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A bus driver who was injured in an assault by a passenger failed to show that his psychological injuries rendered him completely unable to work or that his morbid obesity was causally related to his work injury.
In the Matter of the Claim of Robert Rapaglia v. New York City Transit Authority, the Supreme Court of New York, Appellate Division, Third Department in Albany unanimously affirmed on Thursday a New York City Workers Compensation Board decision that the man had a 60% loss of earning capacity but was not fully disabled.
Robert Rapaglia worked as a bus driver for the New York City Transit Authority when he sustained injuries from an assault by a passenger in 2015, which included injuries to his face and neck, post-traumatic stress disorder and major depression. He received ongoing treatment and did not return to work — in August 2016 his employment was terminated.
In 2017, a workers compensation law judge determined that Mr. Rapaglia had a permanent partial disability and calculated a 60% loss of wage-earning capacity. The New York City Workers Compensation Board agreed, and Mr. Rapaglia appealed, arguing that the board failed to consider his obesity and limited education and work experience in calculating his percentage of lost wage-earning capacity.
The appellate court affirmed the board’s decision. The court noted that in rating the severity of a medical impairment due to PTSD or other causally-related psychiatric conditions, “the evaluation should include the impact of the psychiatric impairment on functional ability, including activities of daily living."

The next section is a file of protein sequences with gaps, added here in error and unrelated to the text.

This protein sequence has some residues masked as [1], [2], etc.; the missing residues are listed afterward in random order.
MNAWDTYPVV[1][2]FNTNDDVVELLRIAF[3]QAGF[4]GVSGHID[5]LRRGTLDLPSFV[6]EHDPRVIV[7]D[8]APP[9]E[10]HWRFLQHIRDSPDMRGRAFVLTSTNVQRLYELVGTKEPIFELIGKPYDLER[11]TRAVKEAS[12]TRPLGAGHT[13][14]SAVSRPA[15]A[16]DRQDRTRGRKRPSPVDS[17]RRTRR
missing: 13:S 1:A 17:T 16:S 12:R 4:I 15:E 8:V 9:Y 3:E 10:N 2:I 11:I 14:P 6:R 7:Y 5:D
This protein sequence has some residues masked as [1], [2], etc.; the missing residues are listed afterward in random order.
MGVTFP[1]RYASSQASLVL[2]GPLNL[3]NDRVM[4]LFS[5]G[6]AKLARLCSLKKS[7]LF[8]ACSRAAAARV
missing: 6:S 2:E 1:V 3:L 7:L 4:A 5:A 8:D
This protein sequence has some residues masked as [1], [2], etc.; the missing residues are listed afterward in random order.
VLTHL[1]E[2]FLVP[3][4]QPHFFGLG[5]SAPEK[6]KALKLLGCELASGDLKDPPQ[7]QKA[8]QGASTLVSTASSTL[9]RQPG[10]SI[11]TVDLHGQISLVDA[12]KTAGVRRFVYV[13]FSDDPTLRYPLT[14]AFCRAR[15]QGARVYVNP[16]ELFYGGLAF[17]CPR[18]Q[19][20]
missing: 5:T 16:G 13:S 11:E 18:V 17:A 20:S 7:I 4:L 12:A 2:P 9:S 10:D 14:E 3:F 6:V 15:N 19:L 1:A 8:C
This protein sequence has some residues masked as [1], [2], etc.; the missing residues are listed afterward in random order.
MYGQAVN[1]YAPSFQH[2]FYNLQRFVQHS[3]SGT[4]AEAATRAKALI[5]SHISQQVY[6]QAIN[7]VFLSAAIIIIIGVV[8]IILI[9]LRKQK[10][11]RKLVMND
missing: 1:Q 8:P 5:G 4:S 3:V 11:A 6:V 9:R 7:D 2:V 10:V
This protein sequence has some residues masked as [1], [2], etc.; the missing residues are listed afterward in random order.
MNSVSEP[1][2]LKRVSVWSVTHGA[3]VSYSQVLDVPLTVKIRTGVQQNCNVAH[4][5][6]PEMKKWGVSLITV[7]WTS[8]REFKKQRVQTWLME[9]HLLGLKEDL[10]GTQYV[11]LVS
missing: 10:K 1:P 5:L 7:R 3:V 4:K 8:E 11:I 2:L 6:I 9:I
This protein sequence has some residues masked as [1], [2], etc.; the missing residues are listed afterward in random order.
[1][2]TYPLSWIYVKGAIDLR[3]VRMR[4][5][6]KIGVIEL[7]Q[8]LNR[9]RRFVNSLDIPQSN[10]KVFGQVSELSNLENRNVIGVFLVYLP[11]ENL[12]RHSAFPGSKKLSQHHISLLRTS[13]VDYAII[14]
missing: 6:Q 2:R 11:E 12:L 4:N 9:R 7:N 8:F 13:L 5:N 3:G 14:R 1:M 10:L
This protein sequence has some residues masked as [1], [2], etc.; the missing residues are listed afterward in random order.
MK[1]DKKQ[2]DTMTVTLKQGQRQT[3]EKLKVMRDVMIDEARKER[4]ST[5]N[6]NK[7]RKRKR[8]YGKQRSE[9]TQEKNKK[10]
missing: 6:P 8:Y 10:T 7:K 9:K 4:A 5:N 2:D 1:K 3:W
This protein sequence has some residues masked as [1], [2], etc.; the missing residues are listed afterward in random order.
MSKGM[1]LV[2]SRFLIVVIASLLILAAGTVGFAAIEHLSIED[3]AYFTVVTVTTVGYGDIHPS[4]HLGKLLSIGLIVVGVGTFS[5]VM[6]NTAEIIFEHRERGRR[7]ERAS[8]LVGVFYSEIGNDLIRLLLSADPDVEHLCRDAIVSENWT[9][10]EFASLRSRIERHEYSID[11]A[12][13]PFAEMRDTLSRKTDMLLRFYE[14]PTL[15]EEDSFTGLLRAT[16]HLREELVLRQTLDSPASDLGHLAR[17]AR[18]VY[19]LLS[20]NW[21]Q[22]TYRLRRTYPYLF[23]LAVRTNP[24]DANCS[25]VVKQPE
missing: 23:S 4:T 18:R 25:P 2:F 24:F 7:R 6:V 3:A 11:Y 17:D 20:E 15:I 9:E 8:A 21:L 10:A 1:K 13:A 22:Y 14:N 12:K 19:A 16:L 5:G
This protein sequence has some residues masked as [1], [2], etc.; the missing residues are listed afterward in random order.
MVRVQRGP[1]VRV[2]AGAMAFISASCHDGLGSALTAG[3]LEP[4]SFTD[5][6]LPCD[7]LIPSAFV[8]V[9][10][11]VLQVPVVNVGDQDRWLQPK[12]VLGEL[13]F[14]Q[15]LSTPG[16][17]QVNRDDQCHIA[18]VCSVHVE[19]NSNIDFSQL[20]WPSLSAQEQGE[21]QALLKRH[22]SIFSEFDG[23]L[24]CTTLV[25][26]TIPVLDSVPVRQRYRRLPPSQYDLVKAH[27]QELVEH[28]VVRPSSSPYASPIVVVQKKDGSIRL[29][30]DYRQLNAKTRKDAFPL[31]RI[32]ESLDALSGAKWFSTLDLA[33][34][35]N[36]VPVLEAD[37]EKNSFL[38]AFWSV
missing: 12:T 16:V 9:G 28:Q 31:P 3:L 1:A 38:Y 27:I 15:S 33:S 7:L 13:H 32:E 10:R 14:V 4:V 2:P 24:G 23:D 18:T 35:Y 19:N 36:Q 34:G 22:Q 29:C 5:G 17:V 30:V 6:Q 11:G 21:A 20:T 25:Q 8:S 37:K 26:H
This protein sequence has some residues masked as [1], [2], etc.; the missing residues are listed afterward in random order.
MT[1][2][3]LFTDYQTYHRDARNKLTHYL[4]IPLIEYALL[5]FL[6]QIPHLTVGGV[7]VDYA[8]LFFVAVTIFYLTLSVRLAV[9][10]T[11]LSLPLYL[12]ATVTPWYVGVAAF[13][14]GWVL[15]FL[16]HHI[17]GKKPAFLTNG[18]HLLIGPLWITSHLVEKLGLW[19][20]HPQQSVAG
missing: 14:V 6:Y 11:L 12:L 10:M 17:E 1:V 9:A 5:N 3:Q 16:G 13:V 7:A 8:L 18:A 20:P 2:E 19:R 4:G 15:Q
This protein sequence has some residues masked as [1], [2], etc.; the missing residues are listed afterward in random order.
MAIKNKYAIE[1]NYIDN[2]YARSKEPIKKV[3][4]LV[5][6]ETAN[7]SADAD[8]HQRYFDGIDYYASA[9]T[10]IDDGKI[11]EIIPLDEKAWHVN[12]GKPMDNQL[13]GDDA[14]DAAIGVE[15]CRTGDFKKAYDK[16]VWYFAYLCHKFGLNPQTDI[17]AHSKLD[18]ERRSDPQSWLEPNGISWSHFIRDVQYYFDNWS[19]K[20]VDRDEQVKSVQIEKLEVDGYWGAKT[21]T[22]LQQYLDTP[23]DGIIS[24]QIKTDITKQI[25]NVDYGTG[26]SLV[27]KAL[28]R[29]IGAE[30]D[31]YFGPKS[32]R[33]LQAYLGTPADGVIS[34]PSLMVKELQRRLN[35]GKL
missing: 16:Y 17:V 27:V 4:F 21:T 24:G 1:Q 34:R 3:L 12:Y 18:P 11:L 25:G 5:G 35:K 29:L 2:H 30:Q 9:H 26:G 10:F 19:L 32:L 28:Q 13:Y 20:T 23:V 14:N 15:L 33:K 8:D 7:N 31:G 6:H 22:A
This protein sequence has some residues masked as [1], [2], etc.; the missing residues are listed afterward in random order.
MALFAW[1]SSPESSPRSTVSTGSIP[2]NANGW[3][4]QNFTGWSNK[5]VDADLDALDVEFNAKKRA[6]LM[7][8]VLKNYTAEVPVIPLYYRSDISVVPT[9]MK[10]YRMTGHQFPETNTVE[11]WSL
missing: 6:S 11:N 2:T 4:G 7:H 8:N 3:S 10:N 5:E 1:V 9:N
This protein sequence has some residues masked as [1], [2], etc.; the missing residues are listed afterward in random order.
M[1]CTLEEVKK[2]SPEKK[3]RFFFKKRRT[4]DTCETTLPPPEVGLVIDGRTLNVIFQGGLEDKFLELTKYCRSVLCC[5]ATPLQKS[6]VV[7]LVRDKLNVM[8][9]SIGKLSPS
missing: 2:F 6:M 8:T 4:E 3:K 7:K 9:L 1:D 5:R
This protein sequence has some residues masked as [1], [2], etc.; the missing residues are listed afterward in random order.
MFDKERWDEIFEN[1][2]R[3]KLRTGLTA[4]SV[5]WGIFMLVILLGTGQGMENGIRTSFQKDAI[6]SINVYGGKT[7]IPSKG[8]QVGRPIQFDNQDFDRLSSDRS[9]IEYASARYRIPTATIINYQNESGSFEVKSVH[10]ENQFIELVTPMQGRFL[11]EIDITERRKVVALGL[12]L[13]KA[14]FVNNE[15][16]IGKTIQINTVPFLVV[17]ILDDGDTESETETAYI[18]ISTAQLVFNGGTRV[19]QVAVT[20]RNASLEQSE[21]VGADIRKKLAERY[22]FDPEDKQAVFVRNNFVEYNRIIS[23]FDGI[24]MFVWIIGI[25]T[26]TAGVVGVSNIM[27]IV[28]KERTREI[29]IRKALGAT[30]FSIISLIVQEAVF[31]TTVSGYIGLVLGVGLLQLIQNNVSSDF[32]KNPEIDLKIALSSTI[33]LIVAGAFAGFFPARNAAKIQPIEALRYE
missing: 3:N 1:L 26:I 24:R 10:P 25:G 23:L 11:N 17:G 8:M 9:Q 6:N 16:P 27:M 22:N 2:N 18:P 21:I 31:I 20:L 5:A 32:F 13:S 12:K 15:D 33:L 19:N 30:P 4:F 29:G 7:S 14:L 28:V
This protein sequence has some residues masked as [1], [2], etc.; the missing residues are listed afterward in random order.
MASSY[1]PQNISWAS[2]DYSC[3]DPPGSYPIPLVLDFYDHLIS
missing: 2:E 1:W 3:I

A treating physician found that Mr. Rapaglia, physically, could return to work — including heavy work — or that he was limited by his morbid obesity with a weight exceeding 500 pounds.
Regarding his psychiatric conditions, which included a diagnosis of PTSD and major depressive disorder, medical experts differed on the extent of his disability. One psychiatrist opined that he had a partial, mild psychiatric disability that allowed him to perform work, but not operate a bus. The psychiatrist also found that his depression was attributable to his “very serious morbid obesity.”
Mr. Rapaglia’s treating psychologist, however, determined that he had permanent total disability, but the board found that the psychologist failed to provide “credible medical evidence” to support the conclusion that his overall medical condition rendered him incapable of gainful employment.
The court held that while Mr. Rapaglia could not return to bus driving, it could not conclude that the board erred in finding that he was not incapable of other work, nor could it conclude that his obesity was causally related to the workplace injury.
Indemnity, medical and disability claims in New York have remained stable, and more workers are receiving their first indemnity payment within three weeks of an injury, according to a report released Thursday by the Workers Compensation Research Institute.